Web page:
Hearing from Hoiberg
By his own admission, Iowa State University head basketball coach Fred Hoiberg would rather not have been in Fort Dodge Wednesday.
Given his potential alternative – a shot at the NCAA national championship that was thwarted by a March 28 loss to the University of Connecticut in the Sweet 16 – Hoiberg’s reluctance is unsurprising.
“You’re helping my grieving process right now,” Hoiberg, smiling, told the approximately 160 attendees of Corn Belt Power Cooperative’s annual meeting Wednesday at the Best Western Starlite Village Inn & Suites.
For Hoiberg, bringing a national championship title to Iowa State remains a goal – one of many he has worked toward during his life and career that he discussed Wednesday.
Hoiberg’s basketball career, which included 10 years in the NBA following four years with the ISU Cyclones, has been fraught with opportunities, many of which required spur-of-the-moment decisions, he said.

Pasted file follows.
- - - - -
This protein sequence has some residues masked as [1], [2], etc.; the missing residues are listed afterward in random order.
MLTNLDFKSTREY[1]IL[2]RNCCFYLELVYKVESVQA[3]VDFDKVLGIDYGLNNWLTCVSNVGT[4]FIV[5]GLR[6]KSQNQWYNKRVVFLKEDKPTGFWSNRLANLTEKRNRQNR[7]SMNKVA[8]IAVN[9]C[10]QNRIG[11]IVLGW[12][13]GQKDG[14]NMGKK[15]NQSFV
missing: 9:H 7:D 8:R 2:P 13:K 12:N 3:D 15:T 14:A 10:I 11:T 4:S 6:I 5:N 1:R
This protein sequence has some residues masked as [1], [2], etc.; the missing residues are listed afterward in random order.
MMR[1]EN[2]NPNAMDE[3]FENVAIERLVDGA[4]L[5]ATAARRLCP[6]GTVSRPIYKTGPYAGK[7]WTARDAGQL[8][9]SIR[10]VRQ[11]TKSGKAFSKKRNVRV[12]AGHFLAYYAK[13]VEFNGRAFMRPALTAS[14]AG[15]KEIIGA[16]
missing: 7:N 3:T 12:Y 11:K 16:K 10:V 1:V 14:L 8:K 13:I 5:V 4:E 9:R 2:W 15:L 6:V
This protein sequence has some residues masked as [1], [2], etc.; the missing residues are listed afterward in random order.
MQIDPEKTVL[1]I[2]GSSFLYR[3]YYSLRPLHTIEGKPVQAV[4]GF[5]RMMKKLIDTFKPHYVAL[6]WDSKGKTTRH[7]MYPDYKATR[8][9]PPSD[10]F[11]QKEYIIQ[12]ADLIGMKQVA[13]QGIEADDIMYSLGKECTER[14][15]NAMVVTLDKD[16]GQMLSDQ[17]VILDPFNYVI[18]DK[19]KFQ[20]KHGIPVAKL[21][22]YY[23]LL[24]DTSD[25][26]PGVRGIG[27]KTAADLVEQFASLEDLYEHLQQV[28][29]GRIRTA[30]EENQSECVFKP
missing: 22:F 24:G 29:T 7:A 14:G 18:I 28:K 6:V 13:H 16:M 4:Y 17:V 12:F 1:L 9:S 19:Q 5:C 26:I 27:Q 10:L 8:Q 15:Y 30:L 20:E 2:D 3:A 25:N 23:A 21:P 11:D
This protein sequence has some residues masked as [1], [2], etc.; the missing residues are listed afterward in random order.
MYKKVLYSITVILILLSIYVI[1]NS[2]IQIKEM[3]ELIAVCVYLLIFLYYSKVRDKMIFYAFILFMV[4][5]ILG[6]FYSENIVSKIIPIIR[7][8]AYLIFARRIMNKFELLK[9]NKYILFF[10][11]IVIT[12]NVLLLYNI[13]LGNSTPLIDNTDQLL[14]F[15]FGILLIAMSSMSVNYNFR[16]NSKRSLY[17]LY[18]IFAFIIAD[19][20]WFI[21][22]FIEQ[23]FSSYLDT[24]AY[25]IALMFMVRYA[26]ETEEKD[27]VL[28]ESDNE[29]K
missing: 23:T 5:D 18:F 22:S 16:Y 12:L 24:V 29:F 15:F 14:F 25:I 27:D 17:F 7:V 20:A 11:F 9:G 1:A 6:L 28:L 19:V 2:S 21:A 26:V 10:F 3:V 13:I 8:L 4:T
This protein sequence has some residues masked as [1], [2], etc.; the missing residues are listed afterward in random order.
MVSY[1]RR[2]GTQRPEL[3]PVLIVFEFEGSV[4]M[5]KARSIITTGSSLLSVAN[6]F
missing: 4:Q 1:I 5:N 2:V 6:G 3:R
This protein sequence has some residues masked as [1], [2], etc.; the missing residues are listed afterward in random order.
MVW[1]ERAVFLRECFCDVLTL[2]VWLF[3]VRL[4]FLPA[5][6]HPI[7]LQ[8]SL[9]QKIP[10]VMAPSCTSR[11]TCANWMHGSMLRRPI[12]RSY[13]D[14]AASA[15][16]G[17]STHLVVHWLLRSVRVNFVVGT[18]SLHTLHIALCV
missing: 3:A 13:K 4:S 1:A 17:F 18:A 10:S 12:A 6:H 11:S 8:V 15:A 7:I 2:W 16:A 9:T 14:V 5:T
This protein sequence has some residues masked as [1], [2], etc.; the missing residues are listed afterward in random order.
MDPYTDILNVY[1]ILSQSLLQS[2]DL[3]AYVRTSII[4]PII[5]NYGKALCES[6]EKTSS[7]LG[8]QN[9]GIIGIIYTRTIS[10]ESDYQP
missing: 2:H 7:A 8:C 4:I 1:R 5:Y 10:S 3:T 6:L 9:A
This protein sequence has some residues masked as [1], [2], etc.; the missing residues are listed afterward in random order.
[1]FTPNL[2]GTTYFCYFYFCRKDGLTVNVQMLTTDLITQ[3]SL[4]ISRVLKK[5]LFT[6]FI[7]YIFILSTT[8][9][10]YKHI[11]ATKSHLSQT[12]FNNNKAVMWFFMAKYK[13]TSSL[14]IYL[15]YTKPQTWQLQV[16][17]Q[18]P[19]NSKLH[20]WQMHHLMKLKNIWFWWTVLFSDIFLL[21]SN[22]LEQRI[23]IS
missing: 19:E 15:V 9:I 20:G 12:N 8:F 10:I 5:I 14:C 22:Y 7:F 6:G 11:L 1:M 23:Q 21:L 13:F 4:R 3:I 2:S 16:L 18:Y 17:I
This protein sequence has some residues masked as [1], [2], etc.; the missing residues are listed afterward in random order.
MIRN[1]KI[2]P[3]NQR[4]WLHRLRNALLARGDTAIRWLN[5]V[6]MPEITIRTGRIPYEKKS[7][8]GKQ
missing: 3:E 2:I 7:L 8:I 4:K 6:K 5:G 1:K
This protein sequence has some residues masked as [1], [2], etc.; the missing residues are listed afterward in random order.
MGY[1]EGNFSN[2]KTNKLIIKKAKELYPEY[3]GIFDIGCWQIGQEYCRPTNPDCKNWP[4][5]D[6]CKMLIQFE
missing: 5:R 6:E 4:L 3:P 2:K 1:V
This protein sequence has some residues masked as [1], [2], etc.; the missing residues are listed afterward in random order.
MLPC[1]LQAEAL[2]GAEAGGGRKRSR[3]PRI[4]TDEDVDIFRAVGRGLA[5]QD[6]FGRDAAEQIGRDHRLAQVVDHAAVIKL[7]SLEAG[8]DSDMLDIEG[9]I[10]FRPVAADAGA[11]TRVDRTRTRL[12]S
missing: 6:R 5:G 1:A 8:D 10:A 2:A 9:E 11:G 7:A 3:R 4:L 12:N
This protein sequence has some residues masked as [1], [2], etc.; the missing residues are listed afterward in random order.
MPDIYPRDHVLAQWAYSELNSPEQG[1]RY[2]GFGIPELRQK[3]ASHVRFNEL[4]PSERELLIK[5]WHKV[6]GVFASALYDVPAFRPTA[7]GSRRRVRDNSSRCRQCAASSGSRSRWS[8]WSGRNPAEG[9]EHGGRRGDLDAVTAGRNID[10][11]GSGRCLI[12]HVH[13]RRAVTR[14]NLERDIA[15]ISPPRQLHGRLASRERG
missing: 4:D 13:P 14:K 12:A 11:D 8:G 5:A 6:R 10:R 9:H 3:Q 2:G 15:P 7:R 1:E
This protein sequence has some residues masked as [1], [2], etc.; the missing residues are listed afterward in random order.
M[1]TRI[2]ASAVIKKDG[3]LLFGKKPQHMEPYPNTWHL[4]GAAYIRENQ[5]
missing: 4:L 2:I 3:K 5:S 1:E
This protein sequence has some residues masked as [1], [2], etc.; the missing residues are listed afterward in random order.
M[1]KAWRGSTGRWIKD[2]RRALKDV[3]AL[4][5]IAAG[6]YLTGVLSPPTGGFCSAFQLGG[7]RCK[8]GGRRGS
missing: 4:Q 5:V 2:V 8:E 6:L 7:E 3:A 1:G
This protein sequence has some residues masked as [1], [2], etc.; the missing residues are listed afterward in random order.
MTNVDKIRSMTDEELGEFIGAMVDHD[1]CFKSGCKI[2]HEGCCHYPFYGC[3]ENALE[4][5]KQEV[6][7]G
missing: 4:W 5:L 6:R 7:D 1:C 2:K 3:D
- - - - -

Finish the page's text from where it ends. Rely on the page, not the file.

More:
For example, after four seasons with the Chicago Bulls, Hoiberg was set to accept a slot on an Italian team in the Euroleague.
However, mere days before formally accepting the offer, he received a last-minute offer from the Minnesota Timberwolves.
There, he spent two seasons – before his career as a player was cut unexpectedly short.
At age 32, Hoiberg was diagnosed with an enlarged aortic root, which was on the verge of a fatal rupture, he said.
Though open-heart surgery was successful, in the aftermath, Hoiberg requires a pacemaker to regulate his heart beat.
“Adversity really hit me for the first time in my life,” he said.
Initially, Hoiberg attempted to return to the court.
“This wasn’t going to be the end of my career. … I was going to go out on my own terms,” he said.
Ultimately, medical professionals advised him against playing.
His career as a player over, Hoiberg took a job with the Timberwolves’ front office.
In 2010. then-ISU head coach Greg McDermott left ISU to take the head coaching position at Creighton University.
Hoiberg was offered the job – which he said was an opportunity to return to the town where he grew up and a program for which he’d developed a near-lifelong passion.
“Ames was always a second home for our family,” said Hoiberg, who returned to the city with his wife and children every summer to spend time with their parents and run a youth basketball camp.
Hoiberg’s accomplishments in the position are a culmination of the varied experience he gained throughout his career, he said.
But “the best four years of my life were playing basketball at ISU,” he said.